In 1992, the person at the center was Rodney King. He’d led police on a high-speed car chase, fleeing after fearing that his probation would be revoked from a robbery conviction. When he finally was stopped, what happened next shocked the nation. The video of the officers assaulting King without mercy when they could have simply handcuffed him was played over and over on television.
When those officers weren’t indicted, the city erupted again. This time, 53 people died, more than 2,000 were injured, the property damage was pegged at $1 billion and another 1,000 buildings were destroyed.
In both cases, commissions were formed and good people went to work unraveling how one incident could ignite such violence. The underlying causes were found to be similar despite the nearly 30 years that had passed: the burdens of poor education, lack of jobs, poverty, racial tensions, and inferior housing and transportation.
Sanchez goes on to recommend changes that local and state governments will most likely either ignore or respond to with lip service.
We’ve seen over the past several years that virulent racism is alive and well in this country, and we simply are not dealing with it.
This nation was founded on the enslavement of black people, and despite the civil rights struggles of the 1960s, efforts to desegregate schools, and affirmative action, black people are still treated as second class citizens by many Americans. A number of states have even instituted voter ID laws that essentially act as poll taxes did in the Jim Crow era to keep black people from voting, and the Supreme Court has affirmed the right of states to do this.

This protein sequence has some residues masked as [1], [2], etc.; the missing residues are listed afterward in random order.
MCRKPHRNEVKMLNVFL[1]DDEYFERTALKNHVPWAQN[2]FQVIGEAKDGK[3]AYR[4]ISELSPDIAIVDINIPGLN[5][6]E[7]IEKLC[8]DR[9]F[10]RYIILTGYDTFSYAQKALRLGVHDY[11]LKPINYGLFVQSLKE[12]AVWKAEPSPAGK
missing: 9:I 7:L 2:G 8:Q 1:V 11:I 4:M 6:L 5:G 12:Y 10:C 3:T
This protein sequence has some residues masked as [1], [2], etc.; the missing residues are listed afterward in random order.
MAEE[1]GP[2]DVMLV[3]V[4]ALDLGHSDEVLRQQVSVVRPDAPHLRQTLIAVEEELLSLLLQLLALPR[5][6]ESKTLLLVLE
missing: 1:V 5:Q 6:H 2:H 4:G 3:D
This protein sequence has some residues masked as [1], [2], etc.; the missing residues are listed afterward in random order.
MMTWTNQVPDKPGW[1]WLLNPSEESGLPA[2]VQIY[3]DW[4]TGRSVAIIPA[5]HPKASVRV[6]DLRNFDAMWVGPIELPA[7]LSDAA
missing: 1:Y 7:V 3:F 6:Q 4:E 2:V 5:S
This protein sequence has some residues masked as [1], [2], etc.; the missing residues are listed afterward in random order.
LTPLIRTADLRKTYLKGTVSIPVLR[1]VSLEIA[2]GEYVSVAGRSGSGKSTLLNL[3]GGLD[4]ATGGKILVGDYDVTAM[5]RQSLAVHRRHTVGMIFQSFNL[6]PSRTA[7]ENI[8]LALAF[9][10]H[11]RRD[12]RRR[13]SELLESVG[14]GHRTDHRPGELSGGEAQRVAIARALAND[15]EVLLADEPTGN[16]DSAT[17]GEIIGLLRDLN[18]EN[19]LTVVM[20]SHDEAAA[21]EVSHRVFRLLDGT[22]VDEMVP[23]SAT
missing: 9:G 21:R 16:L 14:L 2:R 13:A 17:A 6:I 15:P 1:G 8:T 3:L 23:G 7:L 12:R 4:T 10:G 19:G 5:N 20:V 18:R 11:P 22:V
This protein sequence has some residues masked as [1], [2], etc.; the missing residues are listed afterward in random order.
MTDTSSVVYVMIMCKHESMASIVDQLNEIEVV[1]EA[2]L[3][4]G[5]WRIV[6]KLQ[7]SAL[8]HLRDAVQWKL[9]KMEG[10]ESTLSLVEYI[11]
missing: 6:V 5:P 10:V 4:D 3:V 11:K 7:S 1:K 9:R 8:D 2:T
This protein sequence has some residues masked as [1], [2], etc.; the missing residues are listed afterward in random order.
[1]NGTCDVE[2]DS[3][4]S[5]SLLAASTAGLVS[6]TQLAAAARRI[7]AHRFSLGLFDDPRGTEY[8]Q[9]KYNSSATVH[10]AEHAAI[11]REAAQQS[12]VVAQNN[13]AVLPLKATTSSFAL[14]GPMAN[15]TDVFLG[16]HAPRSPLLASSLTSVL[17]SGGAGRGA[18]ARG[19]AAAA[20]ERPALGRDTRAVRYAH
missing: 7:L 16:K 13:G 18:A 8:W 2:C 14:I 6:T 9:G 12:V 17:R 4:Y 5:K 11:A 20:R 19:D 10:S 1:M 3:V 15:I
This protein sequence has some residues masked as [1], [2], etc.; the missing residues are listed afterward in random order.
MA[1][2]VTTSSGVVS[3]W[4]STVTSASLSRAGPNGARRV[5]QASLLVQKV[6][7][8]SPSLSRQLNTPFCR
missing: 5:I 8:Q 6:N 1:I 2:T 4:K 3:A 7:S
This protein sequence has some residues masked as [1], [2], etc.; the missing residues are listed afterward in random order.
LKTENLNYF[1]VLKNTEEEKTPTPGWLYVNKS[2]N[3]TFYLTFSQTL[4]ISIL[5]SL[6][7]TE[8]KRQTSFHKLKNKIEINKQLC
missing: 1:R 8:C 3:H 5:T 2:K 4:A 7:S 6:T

We are now on the verge of another flashpoint in the history of race conflicts in our country–the possibility of violence following a failure to punish Darren Wilson for essentially ignoring the humanity of black teenager Michael Brown.
When will it end?
A few more reads to check out if you’re interested:
St. Louis Post-Dispatch, Protesters prepare for the worst in Ferguson.
Huffington Post, Beyond the Indictments: Black and Brown Deaths at the Hands of Police Are a Crisis Boiling Over.
Fellowship of Reconciliation, Ferguson Under Indictment.
Juan Williams at Fox News, Are liberal news outlets begging for a race riot in Ferguson?
Ben Swann, Michael Brown’s Parents Testify Before UN Committee Against Torture.
Michael Martinez at CNN, Ferguson case raises question: Where’s the data on officer-involved killings?
Christian Science Monitor, Ferguson verdict: Why St. Louis schools will know first.
AP via Boston Globe, Churches prepare for possible Ferguson unrest
What stories are you following today? Please post your thoughts and links in the comment thread, and have a great weekend.